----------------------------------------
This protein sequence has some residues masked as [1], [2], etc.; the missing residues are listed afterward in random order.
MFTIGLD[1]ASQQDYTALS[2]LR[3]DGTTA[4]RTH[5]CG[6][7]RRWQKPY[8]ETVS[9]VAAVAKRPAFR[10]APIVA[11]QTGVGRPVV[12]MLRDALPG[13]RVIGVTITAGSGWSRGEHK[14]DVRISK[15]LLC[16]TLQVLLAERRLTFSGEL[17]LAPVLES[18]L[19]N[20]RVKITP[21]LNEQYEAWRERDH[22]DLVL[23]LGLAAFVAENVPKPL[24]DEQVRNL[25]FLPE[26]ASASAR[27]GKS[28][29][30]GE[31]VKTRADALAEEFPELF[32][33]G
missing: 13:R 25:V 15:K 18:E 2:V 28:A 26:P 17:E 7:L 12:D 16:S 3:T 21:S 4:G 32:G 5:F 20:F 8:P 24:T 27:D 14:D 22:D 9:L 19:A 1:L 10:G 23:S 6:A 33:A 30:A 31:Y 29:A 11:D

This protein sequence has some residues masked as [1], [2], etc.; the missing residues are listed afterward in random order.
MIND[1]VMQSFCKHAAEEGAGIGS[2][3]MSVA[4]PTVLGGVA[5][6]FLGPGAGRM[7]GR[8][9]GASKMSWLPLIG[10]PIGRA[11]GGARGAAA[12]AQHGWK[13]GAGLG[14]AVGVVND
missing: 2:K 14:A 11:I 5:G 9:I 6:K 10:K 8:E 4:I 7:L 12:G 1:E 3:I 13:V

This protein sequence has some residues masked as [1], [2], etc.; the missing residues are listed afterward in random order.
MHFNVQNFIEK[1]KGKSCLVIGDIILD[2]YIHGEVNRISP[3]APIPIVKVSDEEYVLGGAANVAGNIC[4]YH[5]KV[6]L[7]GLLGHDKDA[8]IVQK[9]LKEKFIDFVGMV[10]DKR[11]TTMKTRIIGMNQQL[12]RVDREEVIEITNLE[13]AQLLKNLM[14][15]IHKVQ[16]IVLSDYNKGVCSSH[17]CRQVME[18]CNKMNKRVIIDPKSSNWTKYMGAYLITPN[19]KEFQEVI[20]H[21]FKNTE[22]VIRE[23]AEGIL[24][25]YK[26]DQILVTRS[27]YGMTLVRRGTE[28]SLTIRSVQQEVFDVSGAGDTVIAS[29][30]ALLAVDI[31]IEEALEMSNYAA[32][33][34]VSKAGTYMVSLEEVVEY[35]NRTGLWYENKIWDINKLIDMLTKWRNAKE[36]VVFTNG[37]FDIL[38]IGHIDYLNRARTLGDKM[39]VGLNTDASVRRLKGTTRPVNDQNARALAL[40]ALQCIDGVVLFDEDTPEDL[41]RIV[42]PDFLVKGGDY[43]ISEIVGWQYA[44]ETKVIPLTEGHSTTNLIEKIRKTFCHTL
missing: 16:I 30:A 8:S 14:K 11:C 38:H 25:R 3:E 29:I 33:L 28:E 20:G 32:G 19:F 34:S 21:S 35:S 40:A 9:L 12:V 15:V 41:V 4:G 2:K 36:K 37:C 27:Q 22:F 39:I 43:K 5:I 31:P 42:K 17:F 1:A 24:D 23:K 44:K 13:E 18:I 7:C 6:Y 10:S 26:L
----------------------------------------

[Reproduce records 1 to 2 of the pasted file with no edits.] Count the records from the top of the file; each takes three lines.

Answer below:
This protein sequence has some residues masked as [1], [2], etc.; the missing residues are listed afterward in random order.
MFTIGLD[1]ASQQDYTALS[2]LR[3]DGTTA[4]RTH[5]CG[6][7]RRWQKPY[8]ETVS[9]VAAVAKRPAFR[10]APIVA[11]QTGVGRPVV[12]MLRDALPG[13]RVIGVTITAGSGWSRGEHK[14]DVRISK[15]LLC[16]TLQVLLAERRLTFSGEL[17]LAPVLES[18]L[19]N[20]RVKITP[21]LNEQYEAWRERDH[22]DLVL[23]LGLAAFVAENVPKPL[24]DEQVRNL[25]FLPE[26]ASASAR[27]GKS[28][29][30]GE[31]VKTRADALAEEFPELF[32][33]G
missing: 13:R 25:V 15:K 18:E 2:V 28:A 26:P 17:E 7:L 12:D 16:S 3:T 21:S 4:G 32:G 5:F 20:F 8:P 24:T 27:D 14:D 22:D 9:L 19:A 1:L 10:G 23:S 6:A 33:A 30:A 31:Y 29:A 11:D

This protein sequence has some residues masked as [1], [2], etc.; the missing residues are listed afterward in random order.
MIND[1]VMQSFCKHAAEEGAGIGS[2][3]MSVA[4]PTVLGGVA[5][6]FLGPGAGRM[7]GR[8][9]GASKMSWLPLIG[10]PIGRA[11]GGARGAAA[12]AQHGWK[13]GAGLG[14]AVGVVND
missing: 2:K 14:A 11:I 5:G 9:I 6:K 10:K 8:E 4:I 7:L 12:G 1:E 3:I 13:V